Salk Institute and Sanford Burnham Prebys Medical Discovery Institute (SBP) scientists have developed a drug that prevents regrowth of cancer cells.
As a tumor grows, its cancerous cells ramp up an energy-harvesting process to support its hasty development. This process, called autophagy, is normally used by a cell to recycle damaged organelles and proteins, but is also co-opted by cancer cells to meet their increased energy and metabolic demands.
The recent finding identifies a small molecule drug that specifically blocked the first step of autophagy, effectively cutting off the recycled nutrients that cancer cells need to live.
Cells starved of nutrients activate the key molecule that kicks off autophagy, an enzyme called ULK1. Reuben Shaw, a senior author of the paper, professor in the Molecular and Cell Biology Laboratory at the Salk Institute and a Howard Hughes Medical Institute Early Career Scientist said, "The inhibitor will probably find the greatest utility in combination with targeted therapies."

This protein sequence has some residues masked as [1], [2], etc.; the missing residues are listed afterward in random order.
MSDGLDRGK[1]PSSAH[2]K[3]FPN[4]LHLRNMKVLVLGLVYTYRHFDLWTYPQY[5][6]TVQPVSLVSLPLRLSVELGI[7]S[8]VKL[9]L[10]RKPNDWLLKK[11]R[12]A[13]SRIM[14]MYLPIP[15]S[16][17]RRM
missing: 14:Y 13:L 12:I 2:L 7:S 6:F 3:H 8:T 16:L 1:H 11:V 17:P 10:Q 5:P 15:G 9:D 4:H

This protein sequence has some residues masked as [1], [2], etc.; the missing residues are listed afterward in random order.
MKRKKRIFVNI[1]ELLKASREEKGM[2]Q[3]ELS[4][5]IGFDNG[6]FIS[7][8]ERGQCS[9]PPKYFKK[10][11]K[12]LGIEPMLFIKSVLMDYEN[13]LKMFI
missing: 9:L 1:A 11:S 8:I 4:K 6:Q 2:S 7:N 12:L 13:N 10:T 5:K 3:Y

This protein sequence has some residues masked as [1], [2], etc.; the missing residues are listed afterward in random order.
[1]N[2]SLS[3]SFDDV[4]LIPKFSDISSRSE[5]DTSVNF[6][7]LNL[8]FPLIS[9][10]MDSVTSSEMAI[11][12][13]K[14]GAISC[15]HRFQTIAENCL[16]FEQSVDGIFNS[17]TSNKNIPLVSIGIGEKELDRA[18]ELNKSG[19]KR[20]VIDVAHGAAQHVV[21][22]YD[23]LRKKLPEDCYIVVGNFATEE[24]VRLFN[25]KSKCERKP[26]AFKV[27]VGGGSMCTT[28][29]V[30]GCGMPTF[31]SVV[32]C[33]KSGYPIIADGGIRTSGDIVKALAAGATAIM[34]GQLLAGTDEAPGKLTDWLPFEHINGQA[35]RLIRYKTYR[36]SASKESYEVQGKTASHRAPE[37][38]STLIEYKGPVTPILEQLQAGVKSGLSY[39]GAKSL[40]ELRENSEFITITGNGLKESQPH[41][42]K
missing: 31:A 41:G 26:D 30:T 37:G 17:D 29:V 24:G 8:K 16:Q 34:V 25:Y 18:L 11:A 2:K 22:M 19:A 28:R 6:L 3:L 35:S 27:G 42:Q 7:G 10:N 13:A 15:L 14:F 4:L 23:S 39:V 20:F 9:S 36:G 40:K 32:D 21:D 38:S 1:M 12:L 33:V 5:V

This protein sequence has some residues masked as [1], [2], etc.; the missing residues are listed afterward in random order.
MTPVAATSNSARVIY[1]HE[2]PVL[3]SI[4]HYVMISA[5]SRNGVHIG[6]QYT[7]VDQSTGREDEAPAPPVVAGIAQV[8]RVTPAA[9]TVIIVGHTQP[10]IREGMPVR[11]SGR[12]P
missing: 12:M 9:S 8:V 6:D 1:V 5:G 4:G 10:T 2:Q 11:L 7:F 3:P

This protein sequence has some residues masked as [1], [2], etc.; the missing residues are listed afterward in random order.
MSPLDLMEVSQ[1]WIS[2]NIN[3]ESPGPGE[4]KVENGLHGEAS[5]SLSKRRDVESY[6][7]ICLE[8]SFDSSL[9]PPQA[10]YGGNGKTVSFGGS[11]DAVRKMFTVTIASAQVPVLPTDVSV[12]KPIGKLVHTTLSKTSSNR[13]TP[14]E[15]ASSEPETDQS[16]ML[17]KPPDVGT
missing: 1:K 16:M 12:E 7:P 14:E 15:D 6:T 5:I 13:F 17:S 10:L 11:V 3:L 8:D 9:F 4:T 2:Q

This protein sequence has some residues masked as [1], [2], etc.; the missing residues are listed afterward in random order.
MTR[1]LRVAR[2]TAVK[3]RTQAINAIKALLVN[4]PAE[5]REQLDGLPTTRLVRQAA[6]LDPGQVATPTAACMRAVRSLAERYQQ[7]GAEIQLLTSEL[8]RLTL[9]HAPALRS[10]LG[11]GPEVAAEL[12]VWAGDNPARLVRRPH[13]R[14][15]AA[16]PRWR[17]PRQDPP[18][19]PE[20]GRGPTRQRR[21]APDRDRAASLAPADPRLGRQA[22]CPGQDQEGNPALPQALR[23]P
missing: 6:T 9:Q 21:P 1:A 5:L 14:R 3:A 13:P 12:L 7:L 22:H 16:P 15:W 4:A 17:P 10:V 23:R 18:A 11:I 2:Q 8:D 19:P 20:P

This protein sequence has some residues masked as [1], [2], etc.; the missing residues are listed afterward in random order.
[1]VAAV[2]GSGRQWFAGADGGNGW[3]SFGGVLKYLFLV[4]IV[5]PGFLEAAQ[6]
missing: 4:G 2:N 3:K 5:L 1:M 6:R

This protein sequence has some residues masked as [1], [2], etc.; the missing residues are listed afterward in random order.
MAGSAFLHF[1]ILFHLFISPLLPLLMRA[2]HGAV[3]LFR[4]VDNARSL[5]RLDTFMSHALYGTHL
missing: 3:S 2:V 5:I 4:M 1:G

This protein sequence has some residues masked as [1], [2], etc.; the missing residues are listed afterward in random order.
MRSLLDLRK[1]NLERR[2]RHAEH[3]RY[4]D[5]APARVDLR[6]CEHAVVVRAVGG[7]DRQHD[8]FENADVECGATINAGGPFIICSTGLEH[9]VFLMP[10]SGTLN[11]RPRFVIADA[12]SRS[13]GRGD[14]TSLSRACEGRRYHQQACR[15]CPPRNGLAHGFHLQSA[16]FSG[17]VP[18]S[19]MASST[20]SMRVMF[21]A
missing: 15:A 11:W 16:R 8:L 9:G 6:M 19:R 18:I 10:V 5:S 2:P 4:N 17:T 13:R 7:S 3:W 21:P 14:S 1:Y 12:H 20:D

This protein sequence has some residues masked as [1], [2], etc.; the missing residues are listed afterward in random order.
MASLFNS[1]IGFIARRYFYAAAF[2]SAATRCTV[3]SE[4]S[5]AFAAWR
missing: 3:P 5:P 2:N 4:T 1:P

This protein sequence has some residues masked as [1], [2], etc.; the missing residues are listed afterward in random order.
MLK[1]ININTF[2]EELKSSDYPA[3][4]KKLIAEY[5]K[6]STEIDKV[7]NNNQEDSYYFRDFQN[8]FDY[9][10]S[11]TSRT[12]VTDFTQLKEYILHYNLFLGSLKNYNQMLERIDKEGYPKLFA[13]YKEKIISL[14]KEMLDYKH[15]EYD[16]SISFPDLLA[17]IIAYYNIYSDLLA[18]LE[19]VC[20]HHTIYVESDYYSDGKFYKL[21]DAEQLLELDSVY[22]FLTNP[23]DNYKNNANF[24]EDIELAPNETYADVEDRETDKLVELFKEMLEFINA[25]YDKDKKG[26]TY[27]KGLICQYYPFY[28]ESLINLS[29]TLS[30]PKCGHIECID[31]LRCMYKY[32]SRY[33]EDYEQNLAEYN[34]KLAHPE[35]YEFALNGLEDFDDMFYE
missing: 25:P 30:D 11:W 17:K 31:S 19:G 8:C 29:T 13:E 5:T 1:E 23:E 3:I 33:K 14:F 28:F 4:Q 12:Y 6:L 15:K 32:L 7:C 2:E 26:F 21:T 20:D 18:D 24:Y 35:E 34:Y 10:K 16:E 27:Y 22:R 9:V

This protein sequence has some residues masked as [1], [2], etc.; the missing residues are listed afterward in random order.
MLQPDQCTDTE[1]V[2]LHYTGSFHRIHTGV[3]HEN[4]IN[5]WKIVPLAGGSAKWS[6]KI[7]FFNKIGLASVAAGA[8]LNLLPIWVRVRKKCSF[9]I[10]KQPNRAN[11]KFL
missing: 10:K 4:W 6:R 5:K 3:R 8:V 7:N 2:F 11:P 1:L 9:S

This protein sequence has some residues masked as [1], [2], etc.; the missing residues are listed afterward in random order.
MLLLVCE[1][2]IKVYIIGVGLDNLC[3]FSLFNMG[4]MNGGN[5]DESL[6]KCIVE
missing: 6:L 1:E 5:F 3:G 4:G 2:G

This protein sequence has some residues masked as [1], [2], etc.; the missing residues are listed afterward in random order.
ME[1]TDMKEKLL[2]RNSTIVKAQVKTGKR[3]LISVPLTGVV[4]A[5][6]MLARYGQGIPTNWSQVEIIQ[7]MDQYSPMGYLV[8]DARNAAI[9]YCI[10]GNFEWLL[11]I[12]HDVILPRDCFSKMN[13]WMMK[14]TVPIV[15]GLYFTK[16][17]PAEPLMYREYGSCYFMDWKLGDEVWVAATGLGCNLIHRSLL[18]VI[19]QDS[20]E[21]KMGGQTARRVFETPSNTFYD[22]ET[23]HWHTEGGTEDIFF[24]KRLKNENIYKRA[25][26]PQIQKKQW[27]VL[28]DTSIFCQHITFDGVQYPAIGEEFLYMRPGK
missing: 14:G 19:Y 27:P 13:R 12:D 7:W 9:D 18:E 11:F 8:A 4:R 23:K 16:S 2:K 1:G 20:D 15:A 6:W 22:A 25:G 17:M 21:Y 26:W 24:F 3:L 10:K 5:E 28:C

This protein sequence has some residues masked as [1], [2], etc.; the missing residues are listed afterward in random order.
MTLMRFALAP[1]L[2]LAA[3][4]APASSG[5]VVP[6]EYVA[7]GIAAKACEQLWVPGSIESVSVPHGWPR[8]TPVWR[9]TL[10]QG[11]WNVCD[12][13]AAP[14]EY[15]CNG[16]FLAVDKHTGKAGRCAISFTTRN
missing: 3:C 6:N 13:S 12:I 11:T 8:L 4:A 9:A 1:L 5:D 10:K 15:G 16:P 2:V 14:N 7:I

Inhibiting ULK1 might snuff out some types of cancer by stifling a main energy supply that comes from the recycling process. A highly selective drug they named SBI-0206965, successfully killed a number of cancer cell types, including human and mouse lung cancer cells and human brain cancer cells, some of which were previously shown to be particularly reliant on cellular recycling.
"Inhibiting ULK1 would eliminate this last-ditch survival mechanism in the cancer cells and could make existing anti-cancer treatments much more effective," says Matthew Chun, one of the study's lead authors and a postdoctoral fellow in the Shaw lab at Salk.
Indeed, combining SBI-0206965 with mTOR inhibitors made it more effective, killing two to three times as many lung cancer cells. The only drugs that currently block cell recycling work by targeting the cell organelle known as the lysosome, which functions at the final stage of autophagy.
Comparing equivalent concentrations of the lysosomal drug chloroquine with SBI-0206965, in combination mTOR inhibitors, the scientists found that SBI-0206965 was better than chloroquine at killing cancer cells.
The group is now testing the drug in mouse models of cancer. "An important next step will be testing this drug in other types of cancer and with other therapeutic combinations," says Shaw.